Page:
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Backordering Domain Names

Domain backordering is a practice employed by many expired domain name traders.  This process can also yield positive results for someone who is after a domain they wanted but was previously registered by someone else.  There are numerous services and registrars that will put you at the top of the list to better ensure your chance of getting the name you always wanted. Though effective, the success or failure of this process all depends on the cooperation and assistance among various registrars, the actual cost of backordering the name and most importantly, the inclination of the domain pursuer.

Every domain name is registered for a given time period in which the owner has a certain amount of time to make a renewal.  If the domain owner fails to renew the name, the domain in question goes through a series of processes before being deleted from the registry.  Below we have outlined the stages of the domain expiration cycle.

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Expiration

When a domain owner fails to renew their domain name, the registrar places it under a Register-Hold status in which it can only be renewed by the owner.  The grace period for renewal generally takes anywhere in between 30 and 45 days.  At this point, the domain is disabled, meaning the owner cannot utilize basic features such email and links.  In order to use these features, the owner must fully pay for the renewal along with penalty fees.

Deletion

The Deletion stage is very straightforward as the registrar simply deletes the non-renewed domain name from its database.

Redemption

The domain name can only be restored during this stage.  Any requests for changes will not be granted.  The domain remains in this stage for up to 30 days, during which the owner can only retrieve it by contacting the registrar.  At this point, the renewal fee must be paid in full along with a penalty fee that can range up to $200.  Once the fees are paid, the domain name enters a stage known as Pending Restore for a period of seven days.  From here, common features such as web pages and email access are restored to the owner.  Next, the registrar submits a restore certificate to the domain registry.  After the Restore command and reports have been approved, the domain goes back to an active status.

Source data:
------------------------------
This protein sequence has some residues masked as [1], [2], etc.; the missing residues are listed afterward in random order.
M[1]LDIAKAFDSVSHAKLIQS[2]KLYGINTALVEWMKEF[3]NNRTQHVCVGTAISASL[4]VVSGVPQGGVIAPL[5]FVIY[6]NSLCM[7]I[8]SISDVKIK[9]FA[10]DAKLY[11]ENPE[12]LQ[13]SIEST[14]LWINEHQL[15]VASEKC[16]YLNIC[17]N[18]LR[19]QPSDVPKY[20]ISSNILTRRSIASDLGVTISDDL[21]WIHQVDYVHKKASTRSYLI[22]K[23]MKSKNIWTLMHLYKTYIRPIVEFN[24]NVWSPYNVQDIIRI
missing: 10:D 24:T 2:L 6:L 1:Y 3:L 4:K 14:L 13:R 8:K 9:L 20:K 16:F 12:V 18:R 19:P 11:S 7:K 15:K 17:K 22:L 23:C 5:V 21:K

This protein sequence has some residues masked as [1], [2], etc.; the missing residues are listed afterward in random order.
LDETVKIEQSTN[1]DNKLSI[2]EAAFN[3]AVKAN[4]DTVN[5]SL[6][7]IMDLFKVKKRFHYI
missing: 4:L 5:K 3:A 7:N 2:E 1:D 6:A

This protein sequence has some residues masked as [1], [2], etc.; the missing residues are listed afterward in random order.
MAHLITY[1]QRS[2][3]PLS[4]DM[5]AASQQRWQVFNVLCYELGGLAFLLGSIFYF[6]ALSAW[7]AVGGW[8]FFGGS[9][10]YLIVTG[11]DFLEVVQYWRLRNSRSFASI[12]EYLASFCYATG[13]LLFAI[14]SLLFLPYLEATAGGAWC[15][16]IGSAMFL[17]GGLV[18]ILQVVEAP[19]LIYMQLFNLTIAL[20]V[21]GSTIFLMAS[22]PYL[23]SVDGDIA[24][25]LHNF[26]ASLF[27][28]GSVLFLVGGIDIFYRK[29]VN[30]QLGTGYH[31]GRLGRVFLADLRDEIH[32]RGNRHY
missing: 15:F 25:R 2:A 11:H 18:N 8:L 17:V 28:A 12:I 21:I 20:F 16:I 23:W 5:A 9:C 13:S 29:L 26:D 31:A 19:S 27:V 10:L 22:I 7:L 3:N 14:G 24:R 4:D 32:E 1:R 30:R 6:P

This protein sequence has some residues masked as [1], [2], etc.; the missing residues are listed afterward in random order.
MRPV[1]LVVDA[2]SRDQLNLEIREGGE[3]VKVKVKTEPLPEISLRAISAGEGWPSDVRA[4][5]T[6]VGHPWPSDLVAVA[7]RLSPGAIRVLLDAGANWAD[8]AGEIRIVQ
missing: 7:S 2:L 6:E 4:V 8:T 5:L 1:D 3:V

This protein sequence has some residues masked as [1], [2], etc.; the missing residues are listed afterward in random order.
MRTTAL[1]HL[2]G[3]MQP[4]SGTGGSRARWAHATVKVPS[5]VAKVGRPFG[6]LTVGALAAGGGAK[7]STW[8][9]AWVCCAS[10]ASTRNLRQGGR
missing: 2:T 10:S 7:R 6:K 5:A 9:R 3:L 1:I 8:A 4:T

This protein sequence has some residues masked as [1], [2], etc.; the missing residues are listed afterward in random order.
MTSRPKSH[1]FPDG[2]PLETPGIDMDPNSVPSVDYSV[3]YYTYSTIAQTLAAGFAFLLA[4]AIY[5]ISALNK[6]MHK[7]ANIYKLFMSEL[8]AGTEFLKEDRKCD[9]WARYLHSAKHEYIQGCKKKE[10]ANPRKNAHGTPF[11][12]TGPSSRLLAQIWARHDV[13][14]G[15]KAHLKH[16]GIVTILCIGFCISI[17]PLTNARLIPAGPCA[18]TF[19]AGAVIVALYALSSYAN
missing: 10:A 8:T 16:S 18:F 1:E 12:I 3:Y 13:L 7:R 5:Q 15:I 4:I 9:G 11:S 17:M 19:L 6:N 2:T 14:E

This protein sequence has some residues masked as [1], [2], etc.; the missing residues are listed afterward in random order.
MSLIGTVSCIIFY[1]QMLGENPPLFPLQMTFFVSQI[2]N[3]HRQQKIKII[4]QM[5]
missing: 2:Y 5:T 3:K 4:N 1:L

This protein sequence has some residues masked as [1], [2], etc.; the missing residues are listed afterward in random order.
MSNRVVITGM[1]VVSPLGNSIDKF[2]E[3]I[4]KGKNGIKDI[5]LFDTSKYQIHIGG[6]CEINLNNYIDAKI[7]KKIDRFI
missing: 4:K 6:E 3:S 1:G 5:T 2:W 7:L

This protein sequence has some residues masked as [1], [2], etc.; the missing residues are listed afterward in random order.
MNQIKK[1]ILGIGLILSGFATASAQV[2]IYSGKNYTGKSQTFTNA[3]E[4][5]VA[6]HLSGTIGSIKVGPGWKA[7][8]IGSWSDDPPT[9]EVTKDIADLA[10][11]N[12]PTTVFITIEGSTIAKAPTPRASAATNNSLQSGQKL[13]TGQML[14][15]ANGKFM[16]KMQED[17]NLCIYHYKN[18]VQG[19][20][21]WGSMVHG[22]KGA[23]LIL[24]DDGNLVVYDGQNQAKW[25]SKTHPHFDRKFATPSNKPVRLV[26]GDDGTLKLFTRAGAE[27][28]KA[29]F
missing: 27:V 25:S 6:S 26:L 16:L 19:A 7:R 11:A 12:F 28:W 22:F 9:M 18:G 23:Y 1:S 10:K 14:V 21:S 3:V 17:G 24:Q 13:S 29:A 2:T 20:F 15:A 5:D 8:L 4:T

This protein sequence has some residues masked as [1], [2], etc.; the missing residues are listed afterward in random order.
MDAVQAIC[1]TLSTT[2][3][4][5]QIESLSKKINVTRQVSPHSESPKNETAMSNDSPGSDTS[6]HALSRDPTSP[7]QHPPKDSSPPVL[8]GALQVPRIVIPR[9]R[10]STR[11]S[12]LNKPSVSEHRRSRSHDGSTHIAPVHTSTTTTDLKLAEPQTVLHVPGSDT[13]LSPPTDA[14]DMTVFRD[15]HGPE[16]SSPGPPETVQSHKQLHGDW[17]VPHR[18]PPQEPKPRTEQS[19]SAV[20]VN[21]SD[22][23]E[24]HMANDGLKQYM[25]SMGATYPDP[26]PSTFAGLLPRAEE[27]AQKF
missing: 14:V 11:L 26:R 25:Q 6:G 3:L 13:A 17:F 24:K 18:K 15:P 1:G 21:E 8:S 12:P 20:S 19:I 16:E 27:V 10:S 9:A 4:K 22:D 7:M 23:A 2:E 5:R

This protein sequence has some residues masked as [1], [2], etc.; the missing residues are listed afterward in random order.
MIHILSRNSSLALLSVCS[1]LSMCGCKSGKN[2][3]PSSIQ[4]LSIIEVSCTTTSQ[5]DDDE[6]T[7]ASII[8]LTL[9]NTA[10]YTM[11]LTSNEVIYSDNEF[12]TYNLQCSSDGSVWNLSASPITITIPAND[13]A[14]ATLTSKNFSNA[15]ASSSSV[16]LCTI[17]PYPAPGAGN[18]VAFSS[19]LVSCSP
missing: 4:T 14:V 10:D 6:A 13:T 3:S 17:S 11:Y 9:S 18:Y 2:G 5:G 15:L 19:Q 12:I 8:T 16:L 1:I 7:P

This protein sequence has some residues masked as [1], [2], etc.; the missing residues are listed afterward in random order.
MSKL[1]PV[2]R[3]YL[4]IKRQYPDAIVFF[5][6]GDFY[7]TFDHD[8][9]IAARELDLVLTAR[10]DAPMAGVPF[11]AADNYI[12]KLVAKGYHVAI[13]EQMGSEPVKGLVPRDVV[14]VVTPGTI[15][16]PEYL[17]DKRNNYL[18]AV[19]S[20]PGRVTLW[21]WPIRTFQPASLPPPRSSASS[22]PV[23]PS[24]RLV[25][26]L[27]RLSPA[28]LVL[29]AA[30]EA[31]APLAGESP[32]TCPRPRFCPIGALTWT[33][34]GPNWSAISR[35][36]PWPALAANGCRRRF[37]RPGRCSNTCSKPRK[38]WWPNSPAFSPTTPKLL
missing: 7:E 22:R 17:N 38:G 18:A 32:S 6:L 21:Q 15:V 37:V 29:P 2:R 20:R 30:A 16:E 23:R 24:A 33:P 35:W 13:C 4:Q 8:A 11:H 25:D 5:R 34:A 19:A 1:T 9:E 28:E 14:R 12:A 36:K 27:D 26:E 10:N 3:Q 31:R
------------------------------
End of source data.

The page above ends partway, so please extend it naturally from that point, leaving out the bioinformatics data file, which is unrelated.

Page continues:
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Pending Delete and Deletion

If a domain remains in the redemption period after five days, the name is moved to the Pending Delete stage which typically lasts for about five days.  At this stage, the domain is deleted permanently and the registrar nor the registry can change its status.  Once the five day period has expired, the registrar deletes the domain name from the registry.  When this happens, all major registrars release the expired domain name back onto the market, making it available to whoever wants it first.

The Early Jump

The final two stages are the most crucial time period for anyone looking to capitalize on expired domain names.  This is because the savvy registrants and traders are waiting and ready to snatch them up.  The domain name backordering process is extremely beneficial in this case as it puts you ahead of the scavengers and can help you grab the domain name you have been eyeing.

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1 Comment

  • Avatar for Web Hosting Blog Web Hosting Blog says:

    The biggest problem you will face with backordering, is the auction proccess. If the domain name is too good, they will grab it and then the auction proccess starts.

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